Ramping up the pressure, Standard and Poor’s downgraded Venezuela’s credit rating to CCC – ‘selective default’. Bourgeois financial news outlets were triumphant, pointing to state oil company PDVSA’s non-payment of $200 million of interest due on 2 November. PDVSA says it made the payment on 3 November. According to Maduro, Venezuela and PDVSA have paid more than US$71.7bn in debt servicing over the last four years, including a $841m payment on its 2020 bonds in October. Regardless, the headlines whipped up further uncertainty and fear around Venezuela’s solvency.
With Luis Almagro, President of the Organisation of American States, demanding a total oil blockade of Venezuela, and the EU declaring an arms embargo and sanctions on Venezuelan politicians, the Bolivarian revolution is facing an international campaign of economic terror and strangulation designed to overthrow the elected PSUV government.
Whether the Bolivarian revolution will be able to face down this latest imperialist threat will depend on its ability to make progress against the economic war at home. As detailed in FRFI 260, billions of dollars are being handed over to private companies who are depositing their wealth abroad and refusing to import or produce food and essential goods. Driving this point home, private company Protinal Proagro have been caught dumping chicks into specially dug trenches before burying them alive, rather than distributing them to farms to mature. According to investigative journalist Carlos Herrera, Protinal has destroyed more than 100 million chicks this year. Similarly, Ovomar, an egg distribution company, was found to have hoarded over six million eggs instead of supplying them to supermarkets, leaving them to rot in warehouses. So far, no criminal charges or sanctions have been brought against either private company.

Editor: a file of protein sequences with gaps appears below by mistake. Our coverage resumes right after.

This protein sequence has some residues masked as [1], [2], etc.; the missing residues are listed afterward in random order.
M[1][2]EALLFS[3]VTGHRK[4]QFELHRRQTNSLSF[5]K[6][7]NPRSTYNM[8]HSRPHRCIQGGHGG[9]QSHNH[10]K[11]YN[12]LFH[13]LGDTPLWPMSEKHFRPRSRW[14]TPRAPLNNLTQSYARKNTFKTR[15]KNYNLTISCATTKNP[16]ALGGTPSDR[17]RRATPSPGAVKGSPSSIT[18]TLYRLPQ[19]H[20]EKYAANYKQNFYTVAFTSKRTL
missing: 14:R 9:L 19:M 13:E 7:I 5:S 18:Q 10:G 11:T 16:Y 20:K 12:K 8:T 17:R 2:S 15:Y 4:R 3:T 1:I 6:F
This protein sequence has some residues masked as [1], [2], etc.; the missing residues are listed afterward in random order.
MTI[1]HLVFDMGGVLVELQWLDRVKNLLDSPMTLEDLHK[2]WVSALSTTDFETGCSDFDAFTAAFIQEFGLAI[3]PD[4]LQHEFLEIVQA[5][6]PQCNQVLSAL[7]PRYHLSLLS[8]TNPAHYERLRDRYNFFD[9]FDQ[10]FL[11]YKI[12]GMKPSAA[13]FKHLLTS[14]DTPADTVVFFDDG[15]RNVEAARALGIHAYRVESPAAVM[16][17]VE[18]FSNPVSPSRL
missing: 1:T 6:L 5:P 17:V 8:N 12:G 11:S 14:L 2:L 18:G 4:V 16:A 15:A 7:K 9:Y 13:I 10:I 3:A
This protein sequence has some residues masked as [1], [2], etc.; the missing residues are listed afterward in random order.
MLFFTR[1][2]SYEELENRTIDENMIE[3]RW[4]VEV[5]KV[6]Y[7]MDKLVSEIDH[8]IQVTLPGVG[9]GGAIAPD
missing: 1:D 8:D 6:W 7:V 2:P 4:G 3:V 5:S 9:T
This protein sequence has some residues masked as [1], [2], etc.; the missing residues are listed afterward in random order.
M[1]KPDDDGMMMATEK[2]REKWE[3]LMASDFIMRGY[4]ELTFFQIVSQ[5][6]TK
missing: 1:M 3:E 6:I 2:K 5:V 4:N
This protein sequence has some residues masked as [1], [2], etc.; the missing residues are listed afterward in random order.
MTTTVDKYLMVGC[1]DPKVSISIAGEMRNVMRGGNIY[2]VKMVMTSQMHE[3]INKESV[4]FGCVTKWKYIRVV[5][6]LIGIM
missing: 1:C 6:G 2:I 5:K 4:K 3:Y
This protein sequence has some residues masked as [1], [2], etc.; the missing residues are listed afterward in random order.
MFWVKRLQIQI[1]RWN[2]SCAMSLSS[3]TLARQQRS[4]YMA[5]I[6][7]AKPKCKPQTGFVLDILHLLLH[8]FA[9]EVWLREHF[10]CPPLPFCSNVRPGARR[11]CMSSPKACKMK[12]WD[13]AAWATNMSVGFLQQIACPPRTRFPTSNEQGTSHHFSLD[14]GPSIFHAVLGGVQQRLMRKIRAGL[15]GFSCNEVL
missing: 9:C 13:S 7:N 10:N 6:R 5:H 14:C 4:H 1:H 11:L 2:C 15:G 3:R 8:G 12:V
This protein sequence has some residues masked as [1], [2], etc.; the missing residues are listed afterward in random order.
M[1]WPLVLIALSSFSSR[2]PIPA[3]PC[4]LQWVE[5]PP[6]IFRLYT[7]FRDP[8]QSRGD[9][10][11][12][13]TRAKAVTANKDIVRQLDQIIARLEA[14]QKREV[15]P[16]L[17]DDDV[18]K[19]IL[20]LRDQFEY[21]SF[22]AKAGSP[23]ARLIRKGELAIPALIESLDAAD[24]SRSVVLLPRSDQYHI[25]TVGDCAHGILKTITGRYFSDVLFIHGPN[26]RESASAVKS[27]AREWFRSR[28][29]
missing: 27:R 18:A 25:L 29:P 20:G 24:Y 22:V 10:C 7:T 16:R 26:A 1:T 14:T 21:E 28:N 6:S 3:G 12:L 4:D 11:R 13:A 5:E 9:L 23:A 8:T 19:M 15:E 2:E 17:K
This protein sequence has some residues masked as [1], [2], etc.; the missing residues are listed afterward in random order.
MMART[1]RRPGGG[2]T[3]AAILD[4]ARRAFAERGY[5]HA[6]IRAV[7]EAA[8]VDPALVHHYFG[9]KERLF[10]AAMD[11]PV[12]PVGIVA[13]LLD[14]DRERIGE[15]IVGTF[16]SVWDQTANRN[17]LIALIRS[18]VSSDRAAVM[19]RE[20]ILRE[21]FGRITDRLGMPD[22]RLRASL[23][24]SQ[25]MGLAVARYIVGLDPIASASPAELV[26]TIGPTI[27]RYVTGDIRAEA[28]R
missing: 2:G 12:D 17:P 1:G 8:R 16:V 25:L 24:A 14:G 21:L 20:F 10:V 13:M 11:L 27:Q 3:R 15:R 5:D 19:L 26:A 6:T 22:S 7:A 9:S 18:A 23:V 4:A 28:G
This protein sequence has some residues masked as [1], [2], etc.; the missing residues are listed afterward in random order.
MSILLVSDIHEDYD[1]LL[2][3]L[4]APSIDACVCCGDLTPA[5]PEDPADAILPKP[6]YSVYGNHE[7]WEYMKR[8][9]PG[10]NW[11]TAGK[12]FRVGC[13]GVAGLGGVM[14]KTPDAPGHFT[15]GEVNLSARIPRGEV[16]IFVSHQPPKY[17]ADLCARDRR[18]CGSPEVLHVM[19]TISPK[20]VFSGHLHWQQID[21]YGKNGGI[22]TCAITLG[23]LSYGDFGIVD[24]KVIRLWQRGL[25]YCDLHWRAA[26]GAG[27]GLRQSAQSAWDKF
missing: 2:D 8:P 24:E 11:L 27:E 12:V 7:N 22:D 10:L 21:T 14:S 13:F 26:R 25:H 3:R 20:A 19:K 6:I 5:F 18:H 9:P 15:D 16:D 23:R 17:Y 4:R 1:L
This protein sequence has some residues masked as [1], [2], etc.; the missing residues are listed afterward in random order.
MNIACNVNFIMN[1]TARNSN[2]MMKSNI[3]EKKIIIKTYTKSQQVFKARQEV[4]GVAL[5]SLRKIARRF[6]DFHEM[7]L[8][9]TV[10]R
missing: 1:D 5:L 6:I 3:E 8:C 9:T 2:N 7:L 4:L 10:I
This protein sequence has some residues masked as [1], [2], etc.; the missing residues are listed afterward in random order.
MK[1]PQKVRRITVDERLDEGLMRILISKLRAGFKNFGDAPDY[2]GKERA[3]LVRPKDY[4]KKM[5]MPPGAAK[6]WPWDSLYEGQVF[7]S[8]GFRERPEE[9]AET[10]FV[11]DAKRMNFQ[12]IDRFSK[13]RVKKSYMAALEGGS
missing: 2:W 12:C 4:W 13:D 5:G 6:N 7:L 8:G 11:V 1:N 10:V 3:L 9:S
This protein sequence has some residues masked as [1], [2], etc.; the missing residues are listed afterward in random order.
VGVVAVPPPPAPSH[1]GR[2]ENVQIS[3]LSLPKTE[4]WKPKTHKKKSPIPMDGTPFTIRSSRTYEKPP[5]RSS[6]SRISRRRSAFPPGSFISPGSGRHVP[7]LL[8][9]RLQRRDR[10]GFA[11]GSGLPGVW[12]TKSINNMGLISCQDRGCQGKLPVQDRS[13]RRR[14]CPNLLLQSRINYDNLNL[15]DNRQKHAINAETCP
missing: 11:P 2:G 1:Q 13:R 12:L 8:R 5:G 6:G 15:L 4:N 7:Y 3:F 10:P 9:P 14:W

Tension is building in the Constituent Assembly, with several delegates and their represented communities pushing for urgent progress in tackling economic sabotage, demanding more power for communal organisations. With the opposition at its weakest point in years, now is an opportune moment to take on the monopolies that are sabotaging supply lines, seize control over import and distribution networks and tackle corruption across the board.